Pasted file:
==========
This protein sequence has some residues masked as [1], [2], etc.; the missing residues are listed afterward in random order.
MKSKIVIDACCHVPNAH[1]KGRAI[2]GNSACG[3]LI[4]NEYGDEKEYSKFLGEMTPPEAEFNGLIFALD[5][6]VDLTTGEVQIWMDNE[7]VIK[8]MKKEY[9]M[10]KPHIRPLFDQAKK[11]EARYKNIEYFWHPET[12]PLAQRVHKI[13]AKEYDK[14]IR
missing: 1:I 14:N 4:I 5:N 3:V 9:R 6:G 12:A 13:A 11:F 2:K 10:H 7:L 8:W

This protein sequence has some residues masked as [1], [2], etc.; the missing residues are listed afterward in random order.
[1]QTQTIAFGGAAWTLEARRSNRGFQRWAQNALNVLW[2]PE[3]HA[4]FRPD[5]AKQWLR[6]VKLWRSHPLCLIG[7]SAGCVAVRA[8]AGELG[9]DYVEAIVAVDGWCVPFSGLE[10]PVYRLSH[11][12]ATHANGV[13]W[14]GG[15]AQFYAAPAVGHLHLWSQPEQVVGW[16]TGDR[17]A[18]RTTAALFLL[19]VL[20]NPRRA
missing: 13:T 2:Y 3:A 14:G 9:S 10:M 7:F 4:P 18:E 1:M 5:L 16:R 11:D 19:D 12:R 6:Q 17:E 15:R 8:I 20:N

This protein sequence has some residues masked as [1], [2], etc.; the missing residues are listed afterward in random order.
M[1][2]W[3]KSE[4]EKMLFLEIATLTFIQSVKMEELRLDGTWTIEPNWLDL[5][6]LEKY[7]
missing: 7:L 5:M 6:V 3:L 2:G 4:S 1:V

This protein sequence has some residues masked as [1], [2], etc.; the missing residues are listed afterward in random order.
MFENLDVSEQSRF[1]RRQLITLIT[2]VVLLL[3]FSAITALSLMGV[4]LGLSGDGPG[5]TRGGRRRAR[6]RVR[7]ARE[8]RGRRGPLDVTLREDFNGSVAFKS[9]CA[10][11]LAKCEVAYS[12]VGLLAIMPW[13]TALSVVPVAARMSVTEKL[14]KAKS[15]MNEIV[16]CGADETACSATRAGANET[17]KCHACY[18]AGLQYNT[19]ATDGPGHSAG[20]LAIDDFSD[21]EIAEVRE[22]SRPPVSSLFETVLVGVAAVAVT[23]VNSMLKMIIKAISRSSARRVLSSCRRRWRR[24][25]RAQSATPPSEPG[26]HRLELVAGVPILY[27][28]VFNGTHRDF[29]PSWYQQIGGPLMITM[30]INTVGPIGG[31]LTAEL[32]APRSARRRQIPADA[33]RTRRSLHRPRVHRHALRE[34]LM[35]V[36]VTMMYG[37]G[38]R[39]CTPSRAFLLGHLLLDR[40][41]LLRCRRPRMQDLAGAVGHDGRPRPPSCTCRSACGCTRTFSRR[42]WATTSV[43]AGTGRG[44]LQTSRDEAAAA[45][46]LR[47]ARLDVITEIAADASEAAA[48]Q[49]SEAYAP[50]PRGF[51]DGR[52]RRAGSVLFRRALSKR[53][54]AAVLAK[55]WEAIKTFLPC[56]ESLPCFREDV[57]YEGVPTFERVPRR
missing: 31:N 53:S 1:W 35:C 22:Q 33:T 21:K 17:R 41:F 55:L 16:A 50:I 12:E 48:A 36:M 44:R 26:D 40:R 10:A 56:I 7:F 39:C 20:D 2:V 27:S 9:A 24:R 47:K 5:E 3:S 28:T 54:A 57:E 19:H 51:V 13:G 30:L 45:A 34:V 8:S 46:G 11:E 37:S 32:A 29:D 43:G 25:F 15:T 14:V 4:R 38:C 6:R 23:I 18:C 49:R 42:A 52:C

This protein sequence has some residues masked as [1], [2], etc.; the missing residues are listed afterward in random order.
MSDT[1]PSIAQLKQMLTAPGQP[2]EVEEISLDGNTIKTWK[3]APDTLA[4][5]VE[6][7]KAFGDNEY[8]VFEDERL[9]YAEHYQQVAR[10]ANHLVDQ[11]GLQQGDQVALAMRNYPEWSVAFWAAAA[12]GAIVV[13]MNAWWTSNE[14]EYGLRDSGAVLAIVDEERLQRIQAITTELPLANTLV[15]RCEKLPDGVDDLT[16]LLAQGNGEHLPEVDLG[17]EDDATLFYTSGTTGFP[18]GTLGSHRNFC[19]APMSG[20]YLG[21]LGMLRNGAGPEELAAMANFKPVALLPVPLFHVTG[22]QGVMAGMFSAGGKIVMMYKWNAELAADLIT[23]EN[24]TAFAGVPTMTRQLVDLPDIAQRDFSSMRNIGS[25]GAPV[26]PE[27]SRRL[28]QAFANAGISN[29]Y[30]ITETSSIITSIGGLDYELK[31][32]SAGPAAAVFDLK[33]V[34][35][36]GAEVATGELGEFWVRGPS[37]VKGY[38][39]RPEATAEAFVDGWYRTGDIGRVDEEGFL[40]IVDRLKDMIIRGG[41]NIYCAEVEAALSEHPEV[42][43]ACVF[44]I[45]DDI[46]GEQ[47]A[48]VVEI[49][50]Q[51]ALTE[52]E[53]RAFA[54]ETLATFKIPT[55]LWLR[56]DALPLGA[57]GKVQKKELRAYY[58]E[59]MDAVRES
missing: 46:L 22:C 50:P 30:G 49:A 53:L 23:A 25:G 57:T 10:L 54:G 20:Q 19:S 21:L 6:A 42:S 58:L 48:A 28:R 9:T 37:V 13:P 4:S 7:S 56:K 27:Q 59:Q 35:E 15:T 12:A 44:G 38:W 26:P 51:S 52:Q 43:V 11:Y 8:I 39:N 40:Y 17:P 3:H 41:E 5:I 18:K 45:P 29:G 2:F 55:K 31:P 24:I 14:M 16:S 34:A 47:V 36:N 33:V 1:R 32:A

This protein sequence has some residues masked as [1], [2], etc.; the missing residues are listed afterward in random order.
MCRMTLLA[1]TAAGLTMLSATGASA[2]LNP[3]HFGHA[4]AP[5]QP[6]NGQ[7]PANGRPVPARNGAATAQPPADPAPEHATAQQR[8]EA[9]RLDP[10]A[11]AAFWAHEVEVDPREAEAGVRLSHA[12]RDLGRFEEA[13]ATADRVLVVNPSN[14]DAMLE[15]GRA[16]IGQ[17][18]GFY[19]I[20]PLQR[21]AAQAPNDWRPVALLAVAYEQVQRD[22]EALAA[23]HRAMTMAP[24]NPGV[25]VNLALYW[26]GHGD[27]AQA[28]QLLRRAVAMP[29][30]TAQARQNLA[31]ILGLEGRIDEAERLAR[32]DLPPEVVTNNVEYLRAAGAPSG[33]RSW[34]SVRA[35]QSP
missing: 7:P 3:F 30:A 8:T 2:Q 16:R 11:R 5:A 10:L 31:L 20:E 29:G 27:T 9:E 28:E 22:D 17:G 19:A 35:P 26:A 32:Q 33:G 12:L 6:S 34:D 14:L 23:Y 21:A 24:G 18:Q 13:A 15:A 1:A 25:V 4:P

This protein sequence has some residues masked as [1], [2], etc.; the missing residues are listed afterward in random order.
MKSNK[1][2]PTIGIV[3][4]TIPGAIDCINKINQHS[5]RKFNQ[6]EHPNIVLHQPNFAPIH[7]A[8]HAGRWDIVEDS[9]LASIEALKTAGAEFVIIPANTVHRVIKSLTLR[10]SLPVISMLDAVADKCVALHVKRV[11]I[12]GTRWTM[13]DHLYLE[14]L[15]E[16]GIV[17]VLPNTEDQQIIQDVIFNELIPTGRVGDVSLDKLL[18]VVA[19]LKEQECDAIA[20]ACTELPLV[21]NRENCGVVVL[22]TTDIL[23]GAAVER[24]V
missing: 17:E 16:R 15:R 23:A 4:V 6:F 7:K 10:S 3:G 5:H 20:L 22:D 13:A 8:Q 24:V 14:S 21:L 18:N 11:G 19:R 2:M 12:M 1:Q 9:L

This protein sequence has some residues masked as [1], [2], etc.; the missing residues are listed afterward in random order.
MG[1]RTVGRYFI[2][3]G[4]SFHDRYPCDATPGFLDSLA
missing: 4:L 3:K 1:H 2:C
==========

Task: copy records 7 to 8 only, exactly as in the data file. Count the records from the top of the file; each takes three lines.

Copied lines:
This protein sequence has some residues masked as [1], [2], etc.; the missing residues are listed afterward in random order.
MKSNK[1][2]PTIGIV[3][4]TIPGAIDCINKINQHS[5]RKFNQ[6]EHPNIVLHQPNFAPIH[7]A[8]HAGRWDIVEDS[9]LASIEALKTAGAEFVIIPANTVHRVIKSLTLR[10]SLPVISMLDAVADKCVALHVKRV[11]I[12]GTRWTM[13]DHLYLE[14]L[15]E[16]GIV[17]VLPNTEDQQIIQDVIFNELIPTGRVGDVSLDKLL[18]VVA[19]LKEQECDAIA[20]ACTELPLV[21]NRENCGVVVL[22]TTDIL[23]GAAVER[24]V
missing: 17:E 16:R 15:R 23:A 4:V 6:F 7:K 10:S 3:G 5:H 20:L 22:D 13:A 8:Q 24:V 14:S 21:L 18:N 11:G 19:R 2:M 12:M 1:Q 9:L

This protein sequence has some residues masked as [1], [2], etc.; the missing residues are listed afterward in random order.
MG[1]RTVGRYFI[2][3]G[4]SFHDRYPCDATPGFLDSLA
missing: 4:L 3:K 1:H 2:C